The five metropolitan areas with the lowest per capita real GDP in 2014 were Sebring, FL; Lake Havasu City-Kingman, AZ; The Villages, FL; Punta Gorda, FL; and Homosassa Springs, FL. Sebring, FL, had the lowest per capita real GDP in the nation at $17,123, which was 65.4 percent lower than the national average.

Revisions

The statistics on GDP by metropolitan area for 2001-2013 that were released in September 2014 have been revised. The revised statistics incorporate the annual revisions from GDP by industry (November 2014), GDP by state (June 2015), and local area personal income (March 2015).

Current-dollar statistics. The revisions to the current-dollar GDP statistics, measured as a percentage of the previously published statistics, were modest for most metropolitan areas (table 4). The mean absolute revision (MAR) was 3.7 percent for 2009-2013. The MARs were less than 4.0 percent for all metropolitan areas except Little Rock-North Little Rock-Conway, AR (9.1 percent), Longview, TX (4.8 percent), Waterloo-Cedar Falls, IA (4.8 percent), and Jonesboro, AR (4.3 percent). The revisions to the statistics for Little Rock-North Little Rock-Conway, AR, were mainly due to revisions in information; revisions to the statistics for Longview, TX, were mainly due to revisions in nondurable-goods manufacturing; revisions to the statistics for Waterloo-Cedar Falls, IA, were mainly due to revisions in durable-goods manufacturing; and revisions to the statistics for Jonesboro, AR, were mainly due to revisions in information.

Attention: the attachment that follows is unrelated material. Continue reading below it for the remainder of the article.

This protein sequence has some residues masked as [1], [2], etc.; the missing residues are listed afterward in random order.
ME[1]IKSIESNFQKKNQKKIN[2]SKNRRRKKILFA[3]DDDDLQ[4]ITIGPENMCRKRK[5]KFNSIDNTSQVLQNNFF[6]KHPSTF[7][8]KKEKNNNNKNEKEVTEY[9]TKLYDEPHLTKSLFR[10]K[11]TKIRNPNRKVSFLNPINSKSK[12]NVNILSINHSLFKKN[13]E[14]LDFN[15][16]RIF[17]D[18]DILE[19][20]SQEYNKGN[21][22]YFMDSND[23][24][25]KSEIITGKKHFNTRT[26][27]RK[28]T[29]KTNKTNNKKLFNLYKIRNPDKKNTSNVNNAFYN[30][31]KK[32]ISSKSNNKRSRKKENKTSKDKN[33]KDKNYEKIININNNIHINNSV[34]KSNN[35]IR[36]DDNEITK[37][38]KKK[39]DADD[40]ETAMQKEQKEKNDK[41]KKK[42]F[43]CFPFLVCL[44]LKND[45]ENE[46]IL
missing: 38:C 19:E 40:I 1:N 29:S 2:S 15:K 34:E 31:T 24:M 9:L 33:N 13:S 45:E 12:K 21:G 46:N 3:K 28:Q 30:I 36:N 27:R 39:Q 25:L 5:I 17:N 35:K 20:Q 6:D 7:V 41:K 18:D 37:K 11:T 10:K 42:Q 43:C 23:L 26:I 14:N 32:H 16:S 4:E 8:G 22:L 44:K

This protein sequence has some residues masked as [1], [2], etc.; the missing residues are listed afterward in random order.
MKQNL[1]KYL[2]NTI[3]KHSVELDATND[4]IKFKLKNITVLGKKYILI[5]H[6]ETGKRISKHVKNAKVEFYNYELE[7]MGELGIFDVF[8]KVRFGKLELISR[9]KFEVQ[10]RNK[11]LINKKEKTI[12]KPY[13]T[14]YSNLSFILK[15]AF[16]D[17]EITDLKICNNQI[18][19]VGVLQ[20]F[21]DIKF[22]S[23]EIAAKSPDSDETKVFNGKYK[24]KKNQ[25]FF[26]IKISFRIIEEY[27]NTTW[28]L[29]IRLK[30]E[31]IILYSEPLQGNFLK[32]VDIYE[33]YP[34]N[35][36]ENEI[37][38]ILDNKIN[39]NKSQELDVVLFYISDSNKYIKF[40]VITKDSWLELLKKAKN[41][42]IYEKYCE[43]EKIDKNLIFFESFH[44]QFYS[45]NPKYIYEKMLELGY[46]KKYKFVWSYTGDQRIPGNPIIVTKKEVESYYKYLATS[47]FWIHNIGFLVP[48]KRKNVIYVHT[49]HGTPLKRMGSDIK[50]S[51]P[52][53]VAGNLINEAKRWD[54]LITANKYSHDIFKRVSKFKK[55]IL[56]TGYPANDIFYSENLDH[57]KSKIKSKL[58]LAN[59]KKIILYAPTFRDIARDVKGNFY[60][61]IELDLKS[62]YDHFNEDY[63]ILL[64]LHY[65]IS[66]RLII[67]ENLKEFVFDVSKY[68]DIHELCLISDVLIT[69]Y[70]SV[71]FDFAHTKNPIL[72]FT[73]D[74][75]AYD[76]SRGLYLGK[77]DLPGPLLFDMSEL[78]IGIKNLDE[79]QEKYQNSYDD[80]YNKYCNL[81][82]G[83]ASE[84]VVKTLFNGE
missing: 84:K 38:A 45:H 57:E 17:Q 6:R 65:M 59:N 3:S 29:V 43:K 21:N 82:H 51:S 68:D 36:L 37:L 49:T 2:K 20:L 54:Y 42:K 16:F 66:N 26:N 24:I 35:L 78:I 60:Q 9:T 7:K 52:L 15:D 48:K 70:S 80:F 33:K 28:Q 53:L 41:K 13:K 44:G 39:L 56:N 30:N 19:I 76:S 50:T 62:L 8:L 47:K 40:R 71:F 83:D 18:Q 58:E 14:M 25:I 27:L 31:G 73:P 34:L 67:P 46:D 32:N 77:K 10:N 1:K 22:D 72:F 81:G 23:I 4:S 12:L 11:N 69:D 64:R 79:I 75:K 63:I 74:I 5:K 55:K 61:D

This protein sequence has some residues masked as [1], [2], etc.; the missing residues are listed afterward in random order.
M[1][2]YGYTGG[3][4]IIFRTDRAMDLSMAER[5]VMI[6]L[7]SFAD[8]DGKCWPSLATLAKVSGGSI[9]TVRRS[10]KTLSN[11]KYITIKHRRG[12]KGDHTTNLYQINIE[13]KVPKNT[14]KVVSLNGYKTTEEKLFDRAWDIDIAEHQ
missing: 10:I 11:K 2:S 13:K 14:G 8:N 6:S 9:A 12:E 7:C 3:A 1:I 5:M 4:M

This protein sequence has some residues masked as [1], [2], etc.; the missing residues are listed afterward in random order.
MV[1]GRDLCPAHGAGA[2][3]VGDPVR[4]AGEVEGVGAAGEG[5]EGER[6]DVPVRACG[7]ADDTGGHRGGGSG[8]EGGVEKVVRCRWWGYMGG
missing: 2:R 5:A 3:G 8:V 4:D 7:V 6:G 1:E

Real growth rates. The revisions to real GDP growth rates are measured as a percentage point difference from the previously published growth rate. The MAR of annual growth rates for metropolitan areas was 0.9 percentage point for 2009-2013. For 2009-2013, the MAR of annual growth rates was less than 4 percentage points for all metropolitan areas except Gulfport-Biloxi-Pascagoula, MS (4.8 percentage points) (table 5). Revisions to nondurable-goods manufacturing led to revisions in real GDP growth rates for Gulfport-Biloxi-Pascagoula, MS.

By Frank T. Baumgardner, Sharon D. Panek, and Ralph M. Rodriguez

Gross Domestic Product (GDP) by Metropolitan Area Statistics

Metropolitan (statistical) areas that are defined by the U.S. Office of Management and Budget are standardized county-based areas that have at least one urbanized area with a population of 50,000 or more and adjacent territory that has a high degree of social and economic integration with the core as measured by commuting ties.

GDP by metropolitan area is the most comprehensive measure of overall economic activity in a metropolitan area--it is the metropolitan area counterpart to the nation's GDP. The methodology developed for these statistics is relatively simple and allows for the production of timely statistics.